Hornsey Town Hall development public meeting July 10th

Haringey Council and developers Far East Consortium are holding a Development Management Forum (what are Development Management Forums? Click here) to present plans for Hornsey Town Hall on Monday 10th July (venue: Earl Haig pub).


Development Management Forum 

Date: 10th July
Time: 7pm
Venue: Earl Haig Hall , 18 Elder Ave, London N8

Site: Hornsey Town Hall, The Broadway, London N8 9JJ
Proposal: Demolition of the Weston Clinic building. Change of use of the Hornsey Town Hall to an apart-hotel, food and beverage uses and community and co-working uses. The erection of a 7 storey building and a part 5/part 6/part 7 storey building comprising 114 residential units. Change of use of the ground floor of Broadway Annex to food and beverage use and change of use of the first and second floors to residential use comprising 14 units. The erection of a residential mews block to the rear of the Broadway Annex. Landscaping improvements to the public square and open spaces.


People will note the the short description of the project closely matches the existing plans as presented at the two engagement events a few weeks ago. Further details can be found at the developer’s website. The Forum have blogged on a number of occasions about the project, including a proposal to feature the type of creative workspaces the area sorely lacks.

The Development Management Forum is an official part of the planning consultation process and presents an opportunity for Crouch Enders to interrogate and improve the scheme, albeit an opportunity without the full supporting information attached to an actual planning submission.

However, we hope that the material available to the public goes further than outline plans, and that some supporting documents are made available before the meeting takes place. Information that could usefully include, –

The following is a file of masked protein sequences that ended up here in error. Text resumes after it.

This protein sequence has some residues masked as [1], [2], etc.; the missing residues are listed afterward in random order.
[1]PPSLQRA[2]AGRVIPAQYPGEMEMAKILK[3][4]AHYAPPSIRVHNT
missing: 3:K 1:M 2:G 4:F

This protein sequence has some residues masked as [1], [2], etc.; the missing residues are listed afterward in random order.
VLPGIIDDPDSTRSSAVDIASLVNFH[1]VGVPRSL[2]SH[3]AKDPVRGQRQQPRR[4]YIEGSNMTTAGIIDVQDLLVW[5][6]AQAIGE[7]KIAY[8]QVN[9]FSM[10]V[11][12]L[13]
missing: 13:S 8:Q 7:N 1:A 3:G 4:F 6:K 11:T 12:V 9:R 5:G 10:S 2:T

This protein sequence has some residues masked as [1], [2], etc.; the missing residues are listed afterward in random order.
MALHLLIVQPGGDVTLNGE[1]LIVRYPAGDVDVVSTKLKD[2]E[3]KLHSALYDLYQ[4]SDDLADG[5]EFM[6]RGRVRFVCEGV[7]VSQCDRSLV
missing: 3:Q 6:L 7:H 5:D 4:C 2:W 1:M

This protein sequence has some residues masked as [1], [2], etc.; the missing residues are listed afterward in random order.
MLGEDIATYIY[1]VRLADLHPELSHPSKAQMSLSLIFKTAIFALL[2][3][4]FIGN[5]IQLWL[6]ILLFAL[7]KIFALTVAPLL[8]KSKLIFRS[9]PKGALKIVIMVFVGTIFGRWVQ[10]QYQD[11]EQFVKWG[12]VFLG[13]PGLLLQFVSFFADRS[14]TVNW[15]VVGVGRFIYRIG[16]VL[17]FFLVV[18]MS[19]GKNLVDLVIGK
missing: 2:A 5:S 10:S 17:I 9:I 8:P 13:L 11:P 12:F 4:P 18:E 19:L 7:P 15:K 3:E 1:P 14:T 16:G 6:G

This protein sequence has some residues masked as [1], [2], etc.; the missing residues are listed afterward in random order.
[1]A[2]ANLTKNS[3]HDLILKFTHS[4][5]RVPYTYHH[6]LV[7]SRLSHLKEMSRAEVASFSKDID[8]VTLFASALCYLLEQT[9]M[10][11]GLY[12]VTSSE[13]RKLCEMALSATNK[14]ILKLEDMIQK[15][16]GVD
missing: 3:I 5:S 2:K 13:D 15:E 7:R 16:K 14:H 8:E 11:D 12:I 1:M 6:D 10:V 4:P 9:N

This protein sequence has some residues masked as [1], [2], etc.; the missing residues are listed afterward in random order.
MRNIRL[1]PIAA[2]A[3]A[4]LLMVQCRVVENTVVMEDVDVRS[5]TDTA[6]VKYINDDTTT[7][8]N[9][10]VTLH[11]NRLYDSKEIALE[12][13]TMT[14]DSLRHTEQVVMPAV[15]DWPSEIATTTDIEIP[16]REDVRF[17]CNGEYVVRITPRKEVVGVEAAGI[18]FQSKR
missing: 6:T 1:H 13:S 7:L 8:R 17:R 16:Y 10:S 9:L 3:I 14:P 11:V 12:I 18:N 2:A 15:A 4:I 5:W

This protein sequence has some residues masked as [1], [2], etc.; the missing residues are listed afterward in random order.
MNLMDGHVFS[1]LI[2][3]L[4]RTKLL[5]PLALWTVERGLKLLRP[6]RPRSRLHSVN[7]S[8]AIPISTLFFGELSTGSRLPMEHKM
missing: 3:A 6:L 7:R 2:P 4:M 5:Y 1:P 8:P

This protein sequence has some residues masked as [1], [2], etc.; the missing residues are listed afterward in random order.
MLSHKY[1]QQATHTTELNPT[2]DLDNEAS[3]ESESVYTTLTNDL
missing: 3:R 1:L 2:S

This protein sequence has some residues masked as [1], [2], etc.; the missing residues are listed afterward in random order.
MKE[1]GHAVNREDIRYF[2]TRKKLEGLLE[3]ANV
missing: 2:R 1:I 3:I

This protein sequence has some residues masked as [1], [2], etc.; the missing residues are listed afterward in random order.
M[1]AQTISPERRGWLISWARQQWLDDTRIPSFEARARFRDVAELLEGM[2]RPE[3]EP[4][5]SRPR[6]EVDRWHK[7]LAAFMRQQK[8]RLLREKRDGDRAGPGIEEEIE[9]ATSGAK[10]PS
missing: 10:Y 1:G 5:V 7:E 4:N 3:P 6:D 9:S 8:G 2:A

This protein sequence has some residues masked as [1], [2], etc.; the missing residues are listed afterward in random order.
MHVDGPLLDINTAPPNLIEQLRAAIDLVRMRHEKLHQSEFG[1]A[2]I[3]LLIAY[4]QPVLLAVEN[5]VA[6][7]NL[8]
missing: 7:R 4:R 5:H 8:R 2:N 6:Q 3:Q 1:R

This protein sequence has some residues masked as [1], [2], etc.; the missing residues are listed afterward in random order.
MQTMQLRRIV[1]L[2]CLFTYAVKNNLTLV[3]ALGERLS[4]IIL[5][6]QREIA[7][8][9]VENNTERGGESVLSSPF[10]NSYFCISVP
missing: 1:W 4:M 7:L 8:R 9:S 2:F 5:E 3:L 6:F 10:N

• a digest of key planning issues and identification of pivotal Development Management policies
  • an outline of likely planning obligations; viability assessments and provision for affordable housing
  • details on community venue uses and design (and even the proposed operator and the structure of governance)
  • a statement by Heritage England on the restoration and the planned re-purposing of the building to hotel and venue
  • a statement on environmental sustainability
  • impact assessments; transport plans; construction details; etc..
  •  – and how about some worked-up renders of the completed scheme?

Questions?

If you wish to query the impact of the refurbishment on the listed building or the height, massing and siting of the large residential blocks, this is an opportunity to do so. Other questions posed to CENF have included, –

  • What’s the design for the public square, and how does it relate to use (by the Festival for instance) and continued public access? How will it be managed?
  • Will a restored, refurbished Town Hall be phased to complete before the sale or occupation of the residential units?
  • Why are the office spaces of the annexes all to become residential when there’s such great demand for workspaces?
  • How will the development respect and enhance the local town centre and economy?
  • What planning obligations will be identified in a section 106?
  • How many affordable units will be secured?
  • Will the proposed design for the residential blocks be appropriate in a residential conservation area alongside a listed building? Will it go to a Quality Review Panel?